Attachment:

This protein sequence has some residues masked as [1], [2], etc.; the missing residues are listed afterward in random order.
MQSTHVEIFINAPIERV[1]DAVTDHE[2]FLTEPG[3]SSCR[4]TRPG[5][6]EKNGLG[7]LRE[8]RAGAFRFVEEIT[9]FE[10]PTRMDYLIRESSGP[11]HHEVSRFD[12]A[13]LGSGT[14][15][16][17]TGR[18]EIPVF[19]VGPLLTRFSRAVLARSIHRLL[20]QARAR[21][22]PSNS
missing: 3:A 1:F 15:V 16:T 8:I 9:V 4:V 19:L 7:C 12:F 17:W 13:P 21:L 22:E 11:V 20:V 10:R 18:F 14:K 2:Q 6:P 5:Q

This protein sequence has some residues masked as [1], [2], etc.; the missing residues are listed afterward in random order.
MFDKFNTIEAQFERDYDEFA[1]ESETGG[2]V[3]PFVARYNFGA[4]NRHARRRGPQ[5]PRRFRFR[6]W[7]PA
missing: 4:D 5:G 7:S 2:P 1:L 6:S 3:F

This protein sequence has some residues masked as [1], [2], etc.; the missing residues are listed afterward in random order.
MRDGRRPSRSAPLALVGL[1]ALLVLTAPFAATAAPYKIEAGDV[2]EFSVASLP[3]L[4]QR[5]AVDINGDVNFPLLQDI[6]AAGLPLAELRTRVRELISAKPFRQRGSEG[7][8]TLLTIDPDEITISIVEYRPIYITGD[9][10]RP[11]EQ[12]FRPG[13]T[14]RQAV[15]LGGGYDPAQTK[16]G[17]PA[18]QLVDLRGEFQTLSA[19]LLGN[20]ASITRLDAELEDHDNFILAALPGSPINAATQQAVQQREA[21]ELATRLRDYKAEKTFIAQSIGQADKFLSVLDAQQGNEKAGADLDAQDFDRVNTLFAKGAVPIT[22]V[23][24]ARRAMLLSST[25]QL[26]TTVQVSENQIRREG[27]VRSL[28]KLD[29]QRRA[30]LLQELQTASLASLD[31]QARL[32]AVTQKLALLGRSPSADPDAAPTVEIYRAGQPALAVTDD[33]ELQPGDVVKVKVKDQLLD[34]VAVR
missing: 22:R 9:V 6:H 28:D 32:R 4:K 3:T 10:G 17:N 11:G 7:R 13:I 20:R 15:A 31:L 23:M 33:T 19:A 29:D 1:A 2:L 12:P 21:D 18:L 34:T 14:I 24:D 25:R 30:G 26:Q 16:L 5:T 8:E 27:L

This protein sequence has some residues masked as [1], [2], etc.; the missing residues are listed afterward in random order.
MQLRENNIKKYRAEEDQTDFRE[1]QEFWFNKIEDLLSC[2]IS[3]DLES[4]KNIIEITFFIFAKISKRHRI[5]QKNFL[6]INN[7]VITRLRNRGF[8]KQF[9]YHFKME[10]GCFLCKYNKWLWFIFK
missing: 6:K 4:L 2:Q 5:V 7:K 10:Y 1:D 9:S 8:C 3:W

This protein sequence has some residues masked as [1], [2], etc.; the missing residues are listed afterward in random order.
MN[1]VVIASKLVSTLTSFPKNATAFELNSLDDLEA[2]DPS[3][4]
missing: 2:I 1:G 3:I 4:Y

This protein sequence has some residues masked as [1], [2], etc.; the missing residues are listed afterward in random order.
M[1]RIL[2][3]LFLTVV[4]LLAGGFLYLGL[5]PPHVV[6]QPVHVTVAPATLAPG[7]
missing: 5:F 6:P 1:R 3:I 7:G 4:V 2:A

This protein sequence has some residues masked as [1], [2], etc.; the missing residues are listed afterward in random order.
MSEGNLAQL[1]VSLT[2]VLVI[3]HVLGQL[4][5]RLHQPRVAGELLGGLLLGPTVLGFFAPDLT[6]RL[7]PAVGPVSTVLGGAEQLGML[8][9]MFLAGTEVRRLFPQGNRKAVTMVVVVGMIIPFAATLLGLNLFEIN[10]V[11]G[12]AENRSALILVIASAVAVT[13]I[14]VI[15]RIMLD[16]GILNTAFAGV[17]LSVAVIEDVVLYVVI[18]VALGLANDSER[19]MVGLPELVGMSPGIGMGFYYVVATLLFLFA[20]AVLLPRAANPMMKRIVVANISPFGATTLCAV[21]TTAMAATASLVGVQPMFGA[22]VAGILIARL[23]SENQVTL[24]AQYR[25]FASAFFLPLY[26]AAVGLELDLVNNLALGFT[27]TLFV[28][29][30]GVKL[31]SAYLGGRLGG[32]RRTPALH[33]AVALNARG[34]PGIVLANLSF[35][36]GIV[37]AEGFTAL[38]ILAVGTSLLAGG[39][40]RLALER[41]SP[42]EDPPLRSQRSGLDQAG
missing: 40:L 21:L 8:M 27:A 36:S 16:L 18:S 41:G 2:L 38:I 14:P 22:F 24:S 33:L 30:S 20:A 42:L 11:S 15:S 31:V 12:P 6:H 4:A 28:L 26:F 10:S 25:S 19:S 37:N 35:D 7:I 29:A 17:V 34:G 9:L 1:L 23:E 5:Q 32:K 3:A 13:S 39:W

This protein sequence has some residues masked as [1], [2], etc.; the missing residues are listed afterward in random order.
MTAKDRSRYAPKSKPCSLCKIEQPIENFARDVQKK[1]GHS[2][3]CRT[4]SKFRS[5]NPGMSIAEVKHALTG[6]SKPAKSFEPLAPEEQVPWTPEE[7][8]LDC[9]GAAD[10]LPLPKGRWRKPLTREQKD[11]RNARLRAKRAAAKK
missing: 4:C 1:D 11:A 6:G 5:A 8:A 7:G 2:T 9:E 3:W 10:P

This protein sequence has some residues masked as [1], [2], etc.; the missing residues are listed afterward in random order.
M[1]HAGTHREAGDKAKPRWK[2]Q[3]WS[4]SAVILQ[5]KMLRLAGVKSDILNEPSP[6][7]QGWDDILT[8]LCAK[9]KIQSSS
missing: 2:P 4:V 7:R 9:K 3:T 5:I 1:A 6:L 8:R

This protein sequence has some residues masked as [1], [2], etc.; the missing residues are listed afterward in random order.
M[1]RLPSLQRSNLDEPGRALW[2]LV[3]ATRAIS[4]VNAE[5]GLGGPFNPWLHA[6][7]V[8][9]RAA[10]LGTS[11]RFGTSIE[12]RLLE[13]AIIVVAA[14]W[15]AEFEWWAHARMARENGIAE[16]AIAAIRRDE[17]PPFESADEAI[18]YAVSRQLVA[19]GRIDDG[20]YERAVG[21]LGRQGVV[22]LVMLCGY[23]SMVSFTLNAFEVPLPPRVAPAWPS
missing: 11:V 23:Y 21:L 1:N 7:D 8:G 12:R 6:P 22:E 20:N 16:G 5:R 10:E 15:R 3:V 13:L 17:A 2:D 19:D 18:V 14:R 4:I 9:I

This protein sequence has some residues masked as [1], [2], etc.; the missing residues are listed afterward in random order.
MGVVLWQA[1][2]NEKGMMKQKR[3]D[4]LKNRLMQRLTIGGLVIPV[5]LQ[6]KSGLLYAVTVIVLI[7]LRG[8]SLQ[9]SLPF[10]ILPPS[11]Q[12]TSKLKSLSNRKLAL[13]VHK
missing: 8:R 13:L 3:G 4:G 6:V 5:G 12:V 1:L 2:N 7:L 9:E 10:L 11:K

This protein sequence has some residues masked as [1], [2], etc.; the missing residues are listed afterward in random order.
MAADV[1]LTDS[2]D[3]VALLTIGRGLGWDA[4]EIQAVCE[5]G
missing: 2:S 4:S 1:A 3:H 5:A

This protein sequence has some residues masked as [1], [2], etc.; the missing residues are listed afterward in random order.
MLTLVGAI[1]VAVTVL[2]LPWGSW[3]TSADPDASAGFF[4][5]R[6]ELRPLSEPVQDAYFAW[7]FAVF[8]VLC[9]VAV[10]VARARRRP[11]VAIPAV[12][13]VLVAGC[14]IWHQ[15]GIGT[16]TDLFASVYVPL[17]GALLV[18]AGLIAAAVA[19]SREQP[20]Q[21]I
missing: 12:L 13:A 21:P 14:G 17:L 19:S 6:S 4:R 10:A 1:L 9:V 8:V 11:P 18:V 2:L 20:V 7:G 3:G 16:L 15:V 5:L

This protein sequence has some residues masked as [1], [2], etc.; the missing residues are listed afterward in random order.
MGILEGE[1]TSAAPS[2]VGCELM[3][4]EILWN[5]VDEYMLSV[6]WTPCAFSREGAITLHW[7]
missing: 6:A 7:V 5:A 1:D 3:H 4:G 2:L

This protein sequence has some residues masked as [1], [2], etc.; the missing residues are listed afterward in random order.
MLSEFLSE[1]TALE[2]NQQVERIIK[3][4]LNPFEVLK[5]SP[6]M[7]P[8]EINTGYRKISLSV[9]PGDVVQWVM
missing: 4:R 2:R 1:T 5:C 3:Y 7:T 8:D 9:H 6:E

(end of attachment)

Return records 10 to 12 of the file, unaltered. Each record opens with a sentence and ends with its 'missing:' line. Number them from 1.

This protein sequence has some residues masked as [1], [2], etc.; the missing residues are listed afterward in random order.
M[1]RLPSLQRSNLDEPGRALW[2]LV[3]ATRAIS[4]VNAE[5]GLGGPFNPWLHA[6][7]V[8][9]RAA[10]LGTS[11]RFGTSIE[12]RLLE[13]AIIVVAA[14]W[15]AEFEWWAHARMARENGIAE[16]AIAAIRRDE[17]PPFESADEAI[18]YAVSRQLVA[19]GRIDDG[20]YERAVG[21]LGRQGVV[22]LVMLCGY[23]SMVSFTLNAFEVPLPPRVAPAWPS
missing: 11:V 23:Y 21:L 1:N 7:D 8:G 12:R 6:P 22:E 20:N 16:G 5:R 10:E 15:R 3:V 13:L 17:A 2:D 19:D 18:V 14:R 4:I 9:I

This protein sequence has some residues masked as [1], [2], etc.; the missing residues are listed afterward in random order.
MGVVLWQA[1][2]NEKGMMKQKR[3]D[4]LKNRLMQRLTIGGLVIPV[5]LQ[6]KSGLLYAVTVIVLI[7]LRG[8]SLQ[9]SLPF[10]ILPPS[11]Q[12]TSKLKSLSNRKLAL[13]VHK
missing: 8:R 13:L 3:G 4:G 6:V 5:G 12:V 1:L 2:N 7:L 9:E 10:L 11:K

This protein sequence has some residues masked as [1], [2], etc.; the missing residues are listed afterward in random order.
MAADV[1]LTDS[2]D[3]VALLTIGRGLGWDA[4]EIQAVCE[5]G
missing: 2:S 4:S 1:A 3:H 5:A